Enjoy the Greatest Silent Films Ever Made in Our Collection of 101 Free Silent Films Online

We all know the stages of cin­e­ma’s ear­ly devel­op­ment: first came the pic­tures, sec­ond came the motion, and third came the sound. But many of us, even rea­son­ably active film buffs, don’t real­ize how much the art form took its shape between steps two and three. Most of the visu­al lan­guage we instinc­tive­ly rec­og­nize as stan­dard in the movies today came togeth­er before their char­ac­ters ever spoke an audi­ble word. Hence the impor­tance of not just watch­ing the films of today, and not just catch­ing up with impor­tant works back to the the “gold­en age” of Hol­ly­wood, but going even far­ther back, to the ear­ly 1930s, even all the way to the 1910s — deep, in oth­er words, into the silent era. Out­side a uni­ver­si­ty film-stud­ies pro­gram, you could­n’t always do this eas­i­ly.  But now, to free you from the need to haunt spe­cial­ist video stores (if your city has them) and hope for silent screen­ings at the near­est reper­to­ry cin­e­ma (if your city has one), we give you our col­lec­tion of 101 free silent films online, part of our col­lec­tion 4,000+ Free Movies Online: Great Clas­sics, Indies, Noir, West­erns, Doc­u­men­taries & More.

We don’t mean obscure silent films, either. You may remem­ber our post on Sight & Sound mag­a­zine’s list of the ten great­est silents of all time, nine of which you can watch right now in our col­lec­tion. In chrono­log­i­cal order: D.W. Grif­fith’s Intol­er­ance (1916), Erich von Stro­heim’s Greed (1923), Buster Keaton’s Sher­lock Jr. (1924), Sergei Eisen­stein’s Bat­tle­ship Potemkin (1925), Buster Keaton’s The Gen­er­al (1926), Fritz Lang’s Metrop­o­lis (1927), F.W. Mur­nau’s Sun­rise (1927), Luis Buñuel’s Un chien andalou (1928), Carl Theodor Drey­er’s The Pas­sion of Joan of Arc (1928), Dzi­ga Ver­tov’s Man with a Movie Cam­era (1929). You can also catch up, final­ly, on a vari­ety of oth­er impor­tant films besides, from four by French visu­al-spec­ta­cle pio­neer Georges Méliès (After the BallCin­derel­laThe Dev­il­ish Ten­antThe Impos­si­ble Voy­age) and six of Eng­lish sus­pense king Alfred Hitch­cock­’s ear­li­est works (Down­hill, Easy Virtue, The LodgerThe Plea­sure Gar­den). And that’s just scratch­ing the sur­face of our col­lec­tion of Free Silent Films.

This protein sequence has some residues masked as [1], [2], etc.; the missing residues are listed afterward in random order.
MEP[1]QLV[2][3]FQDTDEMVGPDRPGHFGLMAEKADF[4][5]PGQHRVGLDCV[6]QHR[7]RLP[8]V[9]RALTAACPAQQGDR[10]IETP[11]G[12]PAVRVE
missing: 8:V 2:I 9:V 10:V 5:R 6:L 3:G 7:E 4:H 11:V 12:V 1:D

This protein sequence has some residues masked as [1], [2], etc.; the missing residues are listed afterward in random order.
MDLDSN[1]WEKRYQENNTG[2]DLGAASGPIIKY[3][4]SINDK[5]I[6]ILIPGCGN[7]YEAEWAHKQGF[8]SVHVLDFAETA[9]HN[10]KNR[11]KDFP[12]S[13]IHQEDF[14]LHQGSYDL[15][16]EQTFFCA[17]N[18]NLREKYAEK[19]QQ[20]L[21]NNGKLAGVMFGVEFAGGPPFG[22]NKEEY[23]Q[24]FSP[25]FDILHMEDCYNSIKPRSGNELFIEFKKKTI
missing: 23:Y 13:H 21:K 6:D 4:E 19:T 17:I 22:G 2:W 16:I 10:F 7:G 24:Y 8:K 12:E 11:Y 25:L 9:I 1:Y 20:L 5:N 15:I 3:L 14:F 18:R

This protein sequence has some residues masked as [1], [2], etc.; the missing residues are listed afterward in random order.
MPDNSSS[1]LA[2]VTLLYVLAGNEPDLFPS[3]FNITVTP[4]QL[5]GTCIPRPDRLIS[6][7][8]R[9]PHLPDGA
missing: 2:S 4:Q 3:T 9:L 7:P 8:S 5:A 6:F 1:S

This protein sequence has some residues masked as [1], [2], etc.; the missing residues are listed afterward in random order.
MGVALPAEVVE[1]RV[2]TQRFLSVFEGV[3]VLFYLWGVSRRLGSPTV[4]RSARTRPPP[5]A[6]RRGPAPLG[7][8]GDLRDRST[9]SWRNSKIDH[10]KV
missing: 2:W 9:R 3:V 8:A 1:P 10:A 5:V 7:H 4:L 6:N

Relat­ed Con­tent:

The Pow­er of Silent Movies, with The Artist Direc­tor Michel Haz­anavi­cius

Hol­ly­wood, Epic Doc­u­men­tary Chron­i­cles the Ear­ly His­to­ry of Cin­e­ma

Watch 10 of the Great­est Silent Films of All Time, All Free Online

Three Great Films Star­ring Char­lie Chap­lin, the True Icon of Silent Com­e­dy

Col­in Mar­shall hosts and pro­duces Note­book on Cities and Cul­ture and writes essays on cities, lan­guage, Asia, and men’s style. He’s at work on a book about Los Ange­les, A Los Ange­les Primer. Fol­low him on Twit­ter at @colinmarshall or on Face­book.


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